Regina Lopez is a pro runner for Salomon, competed in the 2020 Olympic Trial Marathon, and won her first Spartan Trail Race.  Last year she set a new 50 mile treadmill world record (8:41:37), despite never having trained for or run anything longer than a marathon and never having run longer than six miles on a treadmill. 

You’d never expect that somebody so accomplished would struggle with confidence and self-image, but she has.  Today she talks about how she works through those issues, the importance of surrounding yourself with people who believe in you, and taking on the challenge of trying new things.

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“Know that you are equal to them, that if you put in the work and you get in that line, you  belong there, and I did belong there.”

Throughout her twenties, Regina mainly ran marathons, and it was starting to get old.  “I was just doing the same thing, and just hanging out with the same people doing the same thing and I just got bored,” she recalls.  She had friends who ran Spartan races and followed Courtney Dauwalter and other ultra runners, and was intrigued by the idea of running trails and longer distances.  

So she entered the Spartan Trail US Championship Women’s 21K in 2019.  She hadn’t focused on trail running, and she wasn’t sponsored at the time, so seeing all of the sponsored athletes competing was a little intimidating.  But, she says, “I just went in that race, I had fun. I was competitive, I raced my own race, and I won.”  In 2021 she ran her first ultra, the 50K Road National Championship, and earned second place.

“I wanted to be part of something where I felt included, where I felt that it was something bigger than myself, with people who want to just grow, who are about inclusion, who are about just treating people right.” 

She caught the attention of Salomon, which she believes is the perfect sponsor for her.  They’re not as interested in her times as in who she is as a person.  If that wasn’t the case, if she didn’t feel welcome, she wouldn’t have taken the sponsorship.

“To live a life where you’re not being acknowledged, you’re not being appreciated, you’re not doing something that’s rewarding, then why do it?”

When Covid hit, Regina realized that she wanted to be more than “just a runner.”  She’d been so focused on being an athlete that she had never thought she’d have a career.  She’d also never had anyone support her ambitions.  Then she found her current job, which she loves, working with children with autism.  Like Salomon, it feels like a community, and she has mentors to help her grow.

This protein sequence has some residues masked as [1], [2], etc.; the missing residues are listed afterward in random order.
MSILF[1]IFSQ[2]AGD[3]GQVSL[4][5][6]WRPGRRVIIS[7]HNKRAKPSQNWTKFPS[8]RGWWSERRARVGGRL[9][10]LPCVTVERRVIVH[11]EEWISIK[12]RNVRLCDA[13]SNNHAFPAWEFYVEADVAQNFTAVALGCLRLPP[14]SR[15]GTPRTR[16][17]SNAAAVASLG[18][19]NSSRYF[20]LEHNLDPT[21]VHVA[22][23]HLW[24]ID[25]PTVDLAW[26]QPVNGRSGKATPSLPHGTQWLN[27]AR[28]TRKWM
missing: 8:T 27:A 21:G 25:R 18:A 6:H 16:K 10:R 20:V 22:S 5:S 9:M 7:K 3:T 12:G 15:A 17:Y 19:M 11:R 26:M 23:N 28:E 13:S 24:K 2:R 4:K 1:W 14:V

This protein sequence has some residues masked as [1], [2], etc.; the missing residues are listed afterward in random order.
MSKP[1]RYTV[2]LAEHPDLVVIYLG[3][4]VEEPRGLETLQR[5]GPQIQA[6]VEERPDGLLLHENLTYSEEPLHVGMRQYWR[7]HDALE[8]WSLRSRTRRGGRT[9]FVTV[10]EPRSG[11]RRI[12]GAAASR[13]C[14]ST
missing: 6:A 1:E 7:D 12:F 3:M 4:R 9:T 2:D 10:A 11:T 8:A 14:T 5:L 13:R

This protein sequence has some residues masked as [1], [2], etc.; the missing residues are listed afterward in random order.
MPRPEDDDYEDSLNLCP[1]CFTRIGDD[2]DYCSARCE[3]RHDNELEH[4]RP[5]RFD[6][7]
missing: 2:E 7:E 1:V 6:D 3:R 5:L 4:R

“When I got into running it made me feel like I was strong, like people’s opinions didn’t matter to me. Yeah, that’s how I gained confidence and so I just put all my focus on running.”

There were many times when Regina felt alone and self-conscious.  She had a speech problem and didn’t begin speaking until she was five.  Ever since she was a baby, she was called “chubby.”  It wasn’t intended to be mean; people thought it was cute, but it hurt.  

She was athletic, though, and played basketball and volleyball, and then got into running and weight training.  All of that helped her shift her mindset and appreciate what her body can do.

“When I’ve been put down so much during my life, I feel like that pushes me to want to achieve that goal.”

Regina didn’t have access to a track and did all of her running workouts on the streets of Los Angeles.  She didn’t have money for college tuition.  But the more that people told her that she wouldn’t run competitively or go to college, the more determined she was to prove them wrong.  In her senior year of high school, she went to a running camp at UCLA.  She earned a college scholarship.  

When she was at the running camp, the coach told her, “keep running; we need more representation.”  At first what he meant didn’t click, but then, she says, “I went to a half marathon and a woman and her daughter came up to me after the race and the mom, she said, ‘thank you so much.’ You know, ‘you’re a strong Latina woman. We need more women like you.’”  Now she loves giving the encouragement that she lacked when she was growing up to other young women.

“It just feels great when I know I’m making an influence.  Like there’s two girls, they actually went to my 50 mile treadmill race. And every time I see them, they always tell me, “you inspire me,” and it just feels great that I’m able to encourage other female young runners.”


Regina’s Instagram

Ecosia – the search engine that plants trees

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“Thank you” to Regina.  We look forward to hearing your thoughts on the show.

role model, self esteem, trail running, ultra running

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